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Who You Think I Am

Released 2019. Director: Safy Nebbou

PRETEND TO BE ANYONE. GO AS FAR AS YOU DARE. What can’t you do on social media if you really want to do some catfishing and assume a fake identity? Nothing. And that’s the danger as you’ll see in this absorbing drama that makes you doubt if that new friend request you received on Facebook is real.

‘Who You Think I Am?’ is a question Claire may well ask herself. A divorcee with two boys, Claire is disturbed her new beau Ludo doesn’t seem to be on the same page in their relationship. So she calls herself Clara, posts photos as a beautiful 24-year-old fashion intern and befriends Ludo’s friend Alex on Facebook to keep tab on Ludo. Before long, Alex becomes smitten with Clara, as their chats intensify and a heady romance starts to spin out of control.

Will Claire come clean? How far will she go? Claire must have asked herself similar questions many times and evidently she is unable to stop herself. A literature professor in her 50s who teaches her class to analyse Dangerous Liaisons, Claire is intellectual and analytical, yet her emotions have overruled her rationality. Never mind she has been lying all this time. Never mind Alex is only as old as her students. There are no limits on age and experience when it comes to love and lust. Claire finds herself immersed in the excitement of desirability. All-consuming and addictive, a feeling she simply cannot let go of. So Claire keeps making excuses why she cannot meet Alex in person, while she looks at him at close quarters, standing still, aching to come forth.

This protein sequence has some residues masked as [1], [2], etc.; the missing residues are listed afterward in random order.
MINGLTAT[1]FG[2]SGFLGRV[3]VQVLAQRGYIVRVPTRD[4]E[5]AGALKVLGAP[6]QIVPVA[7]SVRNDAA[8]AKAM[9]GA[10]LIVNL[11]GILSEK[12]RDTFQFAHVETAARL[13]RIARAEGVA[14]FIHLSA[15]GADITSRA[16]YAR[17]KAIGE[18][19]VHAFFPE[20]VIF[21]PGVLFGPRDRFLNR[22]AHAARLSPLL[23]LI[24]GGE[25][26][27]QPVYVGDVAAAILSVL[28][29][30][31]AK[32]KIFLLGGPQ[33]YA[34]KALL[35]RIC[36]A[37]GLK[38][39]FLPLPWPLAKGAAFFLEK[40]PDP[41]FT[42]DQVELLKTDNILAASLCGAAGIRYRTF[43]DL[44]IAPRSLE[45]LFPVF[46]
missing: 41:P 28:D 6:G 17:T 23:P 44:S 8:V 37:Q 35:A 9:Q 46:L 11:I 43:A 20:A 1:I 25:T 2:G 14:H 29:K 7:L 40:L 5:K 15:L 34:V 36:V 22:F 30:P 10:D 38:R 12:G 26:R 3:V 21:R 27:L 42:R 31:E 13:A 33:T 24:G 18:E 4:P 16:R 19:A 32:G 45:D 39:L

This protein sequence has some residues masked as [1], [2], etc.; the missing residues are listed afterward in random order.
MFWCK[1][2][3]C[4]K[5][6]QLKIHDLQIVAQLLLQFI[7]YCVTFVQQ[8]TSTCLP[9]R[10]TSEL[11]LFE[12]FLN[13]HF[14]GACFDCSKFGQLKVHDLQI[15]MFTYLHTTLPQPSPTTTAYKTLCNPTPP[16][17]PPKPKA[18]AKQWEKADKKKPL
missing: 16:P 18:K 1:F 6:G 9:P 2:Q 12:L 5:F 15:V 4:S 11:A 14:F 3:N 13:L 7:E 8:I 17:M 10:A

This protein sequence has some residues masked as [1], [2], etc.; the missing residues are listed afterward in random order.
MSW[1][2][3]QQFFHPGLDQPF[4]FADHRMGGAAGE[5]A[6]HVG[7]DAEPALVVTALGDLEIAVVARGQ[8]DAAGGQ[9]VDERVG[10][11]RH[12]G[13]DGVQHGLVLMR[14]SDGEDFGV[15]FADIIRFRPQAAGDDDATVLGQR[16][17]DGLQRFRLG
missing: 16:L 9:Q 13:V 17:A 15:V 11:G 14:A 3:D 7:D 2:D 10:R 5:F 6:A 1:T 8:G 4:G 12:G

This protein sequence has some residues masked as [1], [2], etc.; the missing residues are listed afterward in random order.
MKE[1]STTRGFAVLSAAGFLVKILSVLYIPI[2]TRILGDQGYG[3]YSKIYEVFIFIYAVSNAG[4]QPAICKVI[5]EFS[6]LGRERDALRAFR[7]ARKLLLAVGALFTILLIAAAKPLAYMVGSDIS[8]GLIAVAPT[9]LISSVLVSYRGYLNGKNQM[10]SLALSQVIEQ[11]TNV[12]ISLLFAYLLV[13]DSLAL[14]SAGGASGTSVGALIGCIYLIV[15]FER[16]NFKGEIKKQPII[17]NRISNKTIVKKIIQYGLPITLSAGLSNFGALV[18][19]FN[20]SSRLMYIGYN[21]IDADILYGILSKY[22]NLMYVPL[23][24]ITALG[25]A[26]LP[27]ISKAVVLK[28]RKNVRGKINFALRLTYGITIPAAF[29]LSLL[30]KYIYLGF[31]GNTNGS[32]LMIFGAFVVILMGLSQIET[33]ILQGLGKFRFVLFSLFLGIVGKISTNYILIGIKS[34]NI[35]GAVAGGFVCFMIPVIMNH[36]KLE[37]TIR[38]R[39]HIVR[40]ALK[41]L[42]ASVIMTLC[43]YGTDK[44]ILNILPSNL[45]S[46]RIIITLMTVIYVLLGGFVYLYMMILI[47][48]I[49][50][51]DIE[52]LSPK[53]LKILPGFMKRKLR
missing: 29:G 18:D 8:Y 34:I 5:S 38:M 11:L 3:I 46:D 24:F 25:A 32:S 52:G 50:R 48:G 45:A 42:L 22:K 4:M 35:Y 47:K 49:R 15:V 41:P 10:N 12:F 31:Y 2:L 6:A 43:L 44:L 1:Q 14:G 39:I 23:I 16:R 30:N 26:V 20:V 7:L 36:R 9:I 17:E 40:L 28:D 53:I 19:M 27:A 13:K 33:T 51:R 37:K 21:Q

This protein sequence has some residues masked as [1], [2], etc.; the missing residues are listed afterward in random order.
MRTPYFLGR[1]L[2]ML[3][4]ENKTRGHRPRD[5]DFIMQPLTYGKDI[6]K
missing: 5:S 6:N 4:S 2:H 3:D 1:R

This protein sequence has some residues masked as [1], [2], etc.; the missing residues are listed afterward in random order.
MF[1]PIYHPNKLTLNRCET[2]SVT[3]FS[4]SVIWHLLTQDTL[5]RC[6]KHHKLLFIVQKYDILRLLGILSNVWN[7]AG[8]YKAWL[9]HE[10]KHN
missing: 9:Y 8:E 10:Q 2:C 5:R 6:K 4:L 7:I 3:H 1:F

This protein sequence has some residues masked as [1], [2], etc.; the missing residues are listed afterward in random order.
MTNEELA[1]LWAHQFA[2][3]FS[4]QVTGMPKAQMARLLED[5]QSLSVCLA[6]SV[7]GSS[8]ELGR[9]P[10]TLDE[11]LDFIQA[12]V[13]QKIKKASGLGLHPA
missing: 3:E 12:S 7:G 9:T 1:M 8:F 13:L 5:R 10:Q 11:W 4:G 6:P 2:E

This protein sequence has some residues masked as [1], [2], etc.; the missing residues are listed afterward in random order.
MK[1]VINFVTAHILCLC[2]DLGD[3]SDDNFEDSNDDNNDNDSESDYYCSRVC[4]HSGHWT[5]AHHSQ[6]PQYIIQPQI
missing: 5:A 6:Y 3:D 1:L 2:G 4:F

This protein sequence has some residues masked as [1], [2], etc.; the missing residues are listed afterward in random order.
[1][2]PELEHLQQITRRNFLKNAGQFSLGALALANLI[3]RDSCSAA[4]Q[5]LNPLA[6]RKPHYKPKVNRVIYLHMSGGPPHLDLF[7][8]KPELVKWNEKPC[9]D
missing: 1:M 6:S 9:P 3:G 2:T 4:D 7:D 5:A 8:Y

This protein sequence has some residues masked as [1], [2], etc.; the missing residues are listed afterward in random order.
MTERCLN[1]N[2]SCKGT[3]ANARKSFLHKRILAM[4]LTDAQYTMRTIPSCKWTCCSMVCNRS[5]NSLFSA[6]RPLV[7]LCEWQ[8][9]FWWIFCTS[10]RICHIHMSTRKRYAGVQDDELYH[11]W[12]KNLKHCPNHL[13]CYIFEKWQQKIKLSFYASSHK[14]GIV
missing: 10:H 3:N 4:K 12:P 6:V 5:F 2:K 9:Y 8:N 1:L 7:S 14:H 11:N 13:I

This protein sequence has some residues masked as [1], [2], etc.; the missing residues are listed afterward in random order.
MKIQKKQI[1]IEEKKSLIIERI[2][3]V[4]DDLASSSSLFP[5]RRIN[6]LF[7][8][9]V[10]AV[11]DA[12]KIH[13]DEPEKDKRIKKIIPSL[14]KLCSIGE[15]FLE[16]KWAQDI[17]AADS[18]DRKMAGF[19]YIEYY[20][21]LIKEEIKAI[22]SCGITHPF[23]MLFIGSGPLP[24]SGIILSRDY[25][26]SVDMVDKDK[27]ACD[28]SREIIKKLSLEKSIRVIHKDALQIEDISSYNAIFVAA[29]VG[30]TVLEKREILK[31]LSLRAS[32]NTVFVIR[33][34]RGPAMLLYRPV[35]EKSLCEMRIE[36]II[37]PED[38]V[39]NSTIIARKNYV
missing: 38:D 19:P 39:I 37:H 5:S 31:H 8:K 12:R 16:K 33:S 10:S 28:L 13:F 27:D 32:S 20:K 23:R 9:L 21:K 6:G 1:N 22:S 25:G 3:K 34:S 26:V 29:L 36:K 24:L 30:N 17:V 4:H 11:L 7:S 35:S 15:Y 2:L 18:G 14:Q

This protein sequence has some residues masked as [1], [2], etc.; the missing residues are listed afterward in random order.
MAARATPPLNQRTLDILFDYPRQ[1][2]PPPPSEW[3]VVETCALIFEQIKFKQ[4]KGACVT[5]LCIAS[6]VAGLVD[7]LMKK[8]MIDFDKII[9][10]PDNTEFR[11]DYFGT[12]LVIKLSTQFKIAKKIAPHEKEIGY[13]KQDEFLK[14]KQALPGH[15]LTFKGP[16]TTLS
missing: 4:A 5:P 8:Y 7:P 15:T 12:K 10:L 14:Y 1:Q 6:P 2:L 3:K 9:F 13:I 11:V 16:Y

The scene at the railway station when Alex looks straight through Claire as his eyes search for Clara is one of those moments that mark a movie as bona fide tragic romance. Two people so in love, so near their hands could touch, so far as not to exist.

Juliette Binoche finds layers in her portrayal as Claire/Clara. A defiant woman who tries to justify herself to her therapist, an insecure woman ensnared in her own dishonesty, and a weary woman racked with guilt. Francois Civil, always casual and ruffled, is charming and lovelorn in equal measure. No wonder Claire finds it impossible to say goodbye.

When Claire tells her therapist who Clara really is, we understand a little better what this masquerade means for Claire and how it relates to her broken marriage and her attempt at reclaiming the seductive power of youth. Claire’s sessions with her therapist not only decide the course of the story and what information is revealed, it serves another narrative purpose. Through the therapist’s eye we see an enactment of Claire’s manuscript, which culminates in Claire’s accidental death. She is the only witness to Claire’s attempt at redemption, told in a story-within-a-story style.

The therapist is no longer a passive role through whom the audience gets our information. Her final contact with Claire leads to an ending which is both urgent and ambiguous. Claire has the chance to right the situation, or she can continue lying. What you think she’ll do?

A little game gone very wrong, two hearts strung along, both broken in the end. Who is the real victim? Who You Think I Am is an emotional thriller for the Facebook age.

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